Data science, machine learning (ML) and artificial intelligence have triggered a real hype in recent years and received a lot of attention in the industry. Machine learning methods are used to increase either the productivity of the users or the interactivity of the application. Numerous data science teams spend their time training machine learning models.
However, we observe two types of problems that arise in practice.
In this article, we have tried to explain how continuous delivery works for machine learning models and the basics of evaluating model performance. Above all, how to accommodate data engineering, model engineering and software engineering pipelines in a CI/CD pipeline. In addition, we want to show how to automate the manual process of deploying ML models using DevOps practices.
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Either the majority of ML models do not manage to be integrated into a software product, or the model deployment takes too much time. We have identified several reasons that explain this problem:
- ML Model Deployment is a complex process. In general, this involves the management of the three pipelines Data Engineering, Model Engineering and Software Engineering.
- There are no standardized processes to bring an ML model into the production environment. Machine Learning Model Operation Management (MLOps) is still in its early stages.
- Defining the right infrastructure stack to automate machine learning deployments currently requires a trial-and-error process. Many tools and systems for machine learning and AI model monitoring are in an active commercial offering phase.
- Data engineering, in which you first analyze whether the necessary data is available or what effort we have to make to obtain the data and provide it with labels (for training algorithms). In addition, data engineering can include other steps such as data integration, preparation, cleaning and validation.
- Model engineering, in which different classification algorithms are trained on the data and thus different ML models are produced. By evaluating the performance, it is decided which ML model is best suited for our problem.
The implementation of machine learning in software systems takes place in few phases.
Even the best ML solution will fail if it does not solve usage or business problems. Therefore, in this first phase, we try to find out who the users of our software are. What problems do they have? Which of these problems are best solved with ML? And most importantly, can we accept a nondeterministic solution through ML? Let’s take as the example software for billing professional travel expenses. This software could automatically detect some metadata fields, such as the category of a document, and thus facilitate the process of travel expense reporting.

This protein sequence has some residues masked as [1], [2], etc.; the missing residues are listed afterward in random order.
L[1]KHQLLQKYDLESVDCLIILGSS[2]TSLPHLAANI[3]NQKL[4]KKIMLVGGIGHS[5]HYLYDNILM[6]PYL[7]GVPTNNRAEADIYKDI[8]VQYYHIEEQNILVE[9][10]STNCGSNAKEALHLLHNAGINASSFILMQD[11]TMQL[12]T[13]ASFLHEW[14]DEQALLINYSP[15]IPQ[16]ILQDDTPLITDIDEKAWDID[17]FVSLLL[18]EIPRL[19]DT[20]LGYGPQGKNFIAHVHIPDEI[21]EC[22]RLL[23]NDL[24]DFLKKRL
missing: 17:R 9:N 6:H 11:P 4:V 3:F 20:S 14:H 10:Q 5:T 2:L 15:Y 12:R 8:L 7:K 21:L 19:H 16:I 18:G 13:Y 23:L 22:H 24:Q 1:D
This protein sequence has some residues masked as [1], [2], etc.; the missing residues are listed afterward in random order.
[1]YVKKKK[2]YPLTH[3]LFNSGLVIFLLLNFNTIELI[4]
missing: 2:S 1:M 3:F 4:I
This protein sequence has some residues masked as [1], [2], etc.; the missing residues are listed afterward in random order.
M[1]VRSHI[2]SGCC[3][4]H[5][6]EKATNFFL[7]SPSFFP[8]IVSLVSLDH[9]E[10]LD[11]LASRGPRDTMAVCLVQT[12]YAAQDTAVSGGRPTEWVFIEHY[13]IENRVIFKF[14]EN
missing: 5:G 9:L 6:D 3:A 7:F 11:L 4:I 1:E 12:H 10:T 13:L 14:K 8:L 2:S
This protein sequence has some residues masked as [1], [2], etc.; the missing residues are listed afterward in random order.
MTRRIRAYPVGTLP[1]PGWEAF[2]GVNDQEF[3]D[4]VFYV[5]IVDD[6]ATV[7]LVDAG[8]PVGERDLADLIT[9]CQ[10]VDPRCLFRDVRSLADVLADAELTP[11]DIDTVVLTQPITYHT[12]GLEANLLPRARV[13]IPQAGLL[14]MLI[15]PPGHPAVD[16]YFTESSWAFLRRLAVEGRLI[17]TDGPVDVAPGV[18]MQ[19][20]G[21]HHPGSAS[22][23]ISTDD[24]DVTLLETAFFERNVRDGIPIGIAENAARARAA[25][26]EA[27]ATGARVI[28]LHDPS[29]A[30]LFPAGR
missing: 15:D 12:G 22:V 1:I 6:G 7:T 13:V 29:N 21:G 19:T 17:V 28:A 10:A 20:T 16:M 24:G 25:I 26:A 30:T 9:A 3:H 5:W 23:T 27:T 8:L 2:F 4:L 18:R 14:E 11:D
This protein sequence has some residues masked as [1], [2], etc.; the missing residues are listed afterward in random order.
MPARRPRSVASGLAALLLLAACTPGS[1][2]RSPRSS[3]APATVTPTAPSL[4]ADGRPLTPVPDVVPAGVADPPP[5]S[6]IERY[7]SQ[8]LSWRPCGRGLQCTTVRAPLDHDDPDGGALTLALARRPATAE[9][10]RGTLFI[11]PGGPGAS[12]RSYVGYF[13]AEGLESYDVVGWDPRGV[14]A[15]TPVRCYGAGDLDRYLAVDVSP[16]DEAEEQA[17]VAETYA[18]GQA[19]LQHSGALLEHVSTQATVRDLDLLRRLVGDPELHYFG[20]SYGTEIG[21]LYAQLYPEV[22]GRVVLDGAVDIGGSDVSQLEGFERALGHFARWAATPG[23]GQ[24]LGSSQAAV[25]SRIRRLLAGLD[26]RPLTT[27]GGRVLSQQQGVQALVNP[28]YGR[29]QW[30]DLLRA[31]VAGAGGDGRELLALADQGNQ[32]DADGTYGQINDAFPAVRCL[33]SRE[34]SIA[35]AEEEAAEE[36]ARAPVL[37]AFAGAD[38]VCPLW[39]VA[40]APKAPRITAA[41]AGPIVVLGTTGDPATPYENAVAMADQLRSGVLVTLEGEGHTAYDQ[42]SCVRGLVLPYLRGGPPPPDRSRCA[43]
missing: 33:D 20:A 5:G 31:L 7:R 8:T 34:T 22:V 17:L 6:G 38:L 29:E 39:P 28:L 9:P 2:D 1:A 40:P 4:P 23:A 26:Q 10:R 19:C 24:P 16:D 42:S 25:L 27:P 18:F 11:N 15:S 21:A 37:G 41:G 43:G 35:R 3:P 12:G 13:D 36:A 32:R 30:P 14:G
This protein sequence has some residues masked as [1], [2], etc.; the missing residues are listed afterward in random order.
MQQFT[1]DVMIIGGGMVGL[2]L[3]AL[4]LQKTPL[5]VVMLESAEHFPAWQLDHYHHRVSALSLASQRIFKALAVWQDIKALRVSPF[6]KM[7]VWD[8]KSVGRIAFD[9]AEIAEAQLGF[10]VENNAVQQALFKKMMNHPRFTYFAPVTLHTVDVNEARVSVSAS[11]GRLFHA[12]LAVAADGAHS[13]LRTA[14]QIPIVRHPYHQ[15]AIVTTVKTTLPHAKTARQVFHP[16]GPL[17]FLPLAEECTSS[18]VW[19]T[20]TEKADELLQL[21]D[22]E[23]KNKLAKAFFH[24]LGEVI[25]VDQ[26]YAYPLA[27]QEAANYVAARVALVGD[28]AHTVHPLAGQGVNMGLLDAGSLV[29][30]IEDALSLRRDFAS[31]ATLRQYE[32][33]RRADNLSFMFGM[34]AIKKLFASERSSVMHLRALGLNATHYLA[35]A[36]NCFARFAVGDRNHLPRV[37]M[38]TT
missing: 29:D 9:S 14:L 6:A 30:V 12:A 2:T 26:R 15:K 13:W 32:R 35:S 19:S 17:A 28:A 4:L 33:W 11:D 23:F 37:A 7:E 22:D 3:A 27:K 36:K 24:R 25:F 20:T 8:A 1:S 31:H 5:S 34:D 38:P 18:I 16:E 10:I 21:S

This phase is crucial for the success of an ML project. However, it may take some time until the right problem is found.
After we have analyzed the workflows in software usage and identified use cases (tasks) suitable for ML, we can convert these use cases into ML projects. You then start the so-called Data Science Research. In this second phase, you go through a series of processes iteratively:
The mapping of the user problem to the ML algorithms. You analyze and identify which ML algorithm is best suited to solve the problem. In our example, we chose unsupervised ML because category recognition is a classification task.
Operationalization of Machine Learning
Training the ML models can take a lot of time and be challenging, but the real challenge is integrating an ML system into the production environment, i.e. into the software product that interacts with users. An ML system consists of three main elements: training data, ML model and code for model training. We use the DevOps principles for ML systems (MLOps) to combine ML development and operations. As an extension of DevOps, MLOps is dedicated to automating and monitoring (in all steps) the integration of ML systems into software projects.
The measures may be applied for several purposes, including:
- Model evaluation: a developer may want to know how good the model is, i.e., how reliable are the model’s predictions or how frequent the errors or the expected magnitude of errors;
- Model comparison: a developer may want to compare two or more models to offer a client option to choose between them;
- Out-of-sample and out-of-time comparisons: a developer may want to check a model’s performance when applied to new data from the client to evaluate whether performance has been worsened.
Most of the commercially available model-performance measures are based on the comparison of the model’s predictions with the values in a provided dataset. In real life predictions and the dependent-variable values are not equal and hence for professional service delivery, and we want to quantify the disagreement.
The goal of this article was to direct the self-employed professionals towards the upcoming measures to offer better service to better clients.
Normally, we use rapid application development (RAD) tools for the experimental phase. The main focus of RAD tools is on creating ML prototypes and functional requirements. Very popular are e.g. Jupyter notebook or cloud-based environments such as Colab from Google. There are several advantages and disadvantages to using RAD tools. The data was prepared, new features were derived and various machine learning models were trained. But how a developer will evaluate the performance of these models? For this purpose, so-called model performance model monitoring is being introduced in the machine learning area.